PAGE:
Also, immigration and citizenship is a federal responsibility. The City of Toronto deals with day-to-day services. Whether you're a landed immigrant or a citizen, if you need the police or the fire fighters, you're paying for it, so why shouldn't you be allowed to vote to comment on whether the service is good or who can be your best elected representative.

Ari Goldkind has proposed an aggressive transit expansion plan that includes major infrastructure projects funded through increased property taxes and tolls on the DVP and Gardiner. Is this type of bold funding plan what Toronto needs?

I think it's important that we do have a clear plan. Let me just use the downtown subway relief line as an example, because I think that's also in [Goldkind's] plan... The downtown relief line, the way I'm funding it, during the initial few years as we start the engineering studies we can find the funds, at least dealing with the carrying cost of the project, through the land transfer tax by increasing 1 percentage point on the people that are buying houses that are more than $2 million.

So he and I have different way of getting new revenue. My way I believe is more progressive. When you have more money, you just pay a bit more. Tolls, whether you have money or not, you pay the same rate. I prefer a more progressive form of taxation.

I'd like to ask you about a few topics that haven't been major election issues, but that remain important. The Union-Pearson Express is reportedly going to be one of the most expensive major airport connections in the world. How would you use your influence as mayor to address that?

$30 is way too much. I will go to Metrolinx and say that it's not acceptable. The people that work in this city or live in this city and take the transit out there every day, it should be below $20 or less. I would prefer to see it the same rate as the GO train. $7, $8, or even $10 is OK, but once you get to more than $20 it's way too much. It's not fair for the people that work there, for people that don't necessarily have that kind of income, it's too much.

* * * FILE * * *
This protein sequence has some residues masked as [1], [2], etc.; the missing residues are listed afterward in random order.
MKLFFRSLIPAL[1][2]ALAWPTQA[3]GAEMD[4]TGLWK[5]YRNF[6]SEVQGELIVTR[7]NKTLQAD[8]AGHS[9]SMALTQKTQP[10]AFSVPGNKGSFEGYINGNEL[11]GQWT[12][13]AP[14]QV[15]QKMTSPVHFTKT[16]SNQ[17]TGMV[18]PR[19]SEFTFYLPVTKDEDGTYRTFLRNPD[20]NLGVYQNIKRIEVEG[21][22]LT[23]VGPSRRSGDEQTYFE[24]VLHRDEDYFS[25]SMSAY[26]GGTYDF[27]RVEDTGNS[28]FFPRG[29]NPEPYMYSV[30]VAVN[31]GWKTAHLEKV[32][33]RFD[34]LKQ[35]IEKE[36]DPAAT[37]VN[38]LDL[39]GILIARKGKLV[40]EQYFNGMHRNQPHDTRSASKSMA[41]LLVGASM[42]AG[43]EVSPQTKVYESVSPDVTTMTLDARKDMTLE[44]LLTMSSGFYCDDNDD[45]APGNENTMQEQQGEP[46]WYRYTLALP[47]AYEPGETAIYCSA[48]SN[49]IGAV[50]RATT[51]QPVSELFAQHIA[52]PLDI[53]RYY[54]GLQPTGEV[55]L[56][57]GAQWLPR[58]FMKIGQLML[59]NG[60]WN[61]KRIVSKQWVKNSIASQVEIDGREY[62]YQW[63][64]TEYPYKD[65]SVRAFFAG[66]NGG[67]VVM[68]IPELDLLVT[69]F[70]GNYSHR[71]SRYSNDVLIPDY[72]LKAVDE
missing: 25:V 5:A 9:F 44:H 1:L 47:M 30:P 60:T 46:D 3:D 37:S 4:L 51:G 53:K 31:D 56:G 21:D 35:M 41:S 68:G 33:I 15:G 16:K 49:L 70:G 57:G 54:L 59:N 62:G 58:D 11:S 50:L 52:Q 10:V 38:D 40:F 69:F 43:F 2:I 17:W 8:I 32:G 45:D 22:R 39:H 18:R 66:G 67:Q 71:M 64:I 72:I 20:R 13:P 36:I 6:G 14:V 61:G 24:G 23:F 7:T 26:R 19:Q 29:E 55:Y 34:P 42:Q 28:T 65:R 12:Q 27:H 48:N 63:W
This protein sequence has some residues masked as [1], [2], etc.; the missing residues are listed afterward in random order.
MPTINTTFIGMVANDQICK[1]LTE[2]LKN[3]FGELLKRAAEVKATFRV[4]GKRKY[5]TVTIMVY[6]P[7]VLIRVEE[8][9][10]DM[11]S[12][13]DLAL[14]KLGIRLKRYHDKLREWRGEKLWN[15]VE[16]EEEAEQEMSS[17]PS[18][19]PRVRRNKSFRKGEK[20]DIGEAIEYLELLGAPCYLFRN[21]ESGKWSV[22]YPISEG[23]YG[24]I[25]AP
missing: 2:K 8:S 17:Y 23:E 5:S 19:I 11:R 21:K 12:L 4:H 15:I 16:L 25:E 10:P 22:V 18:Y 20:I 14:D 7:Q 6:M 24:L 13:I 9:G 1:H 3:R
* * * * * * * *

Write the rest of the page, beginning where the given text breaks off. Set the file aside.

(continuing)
The by-law changes for Toronto food trucks this year have not been successful, what would you do to make conditions more favourable for Toronto food trucks and to have food trucks more widely available on city streets?

I think the rules are okay but the registration fees may be too high. We need to understand why so few people are applying. The question of whether its 50 metres vs. 25 metres, I supported 50 metres, which was a compromise. 25 metres might be too close to a restaurant. I don't mind reviewing it, but one of the problems could be the registration fees.

Would you consider extending last call in Toronto?

No. I think the existing rule works fine. The only thing is that if there are big festivals, TIFF or some big event, Pride, for example, extending the hours is fine.

Given that you're polling behind John Tory and Doug Ford, if you could start the campaign over, what would you do differently? Would you alter your message?

No, I wouldn't. People are still making up their minds on the weekend, so we shall see. I don't want to speculate about what's going to happen.

Ok, how about a curve ball? Where would you take John Tory to dinner?

I would take him to... hmm... [There's laughter in the background, Chow's team appears to be chipping in suggestions, but I can't hear them clearly.]

The people around me are laughing. A steak house? That's a bit boring. We can do better than that. Who's paying by the way? [I say John Tory.]

I don't go to restaurants that are in his league. Free Times Cafe is pretty good. Free Times Cafe over at College and Spadina. It's a Jewish place. It does a good Jewish brunch on Sunday morning. I like Judy [the owner.] She and I go way back.

Chris Bateman is a staff writer at blogTO. Follow him on Twitter at @chrisbateman.

Photo from Olivia Chow's Facebook page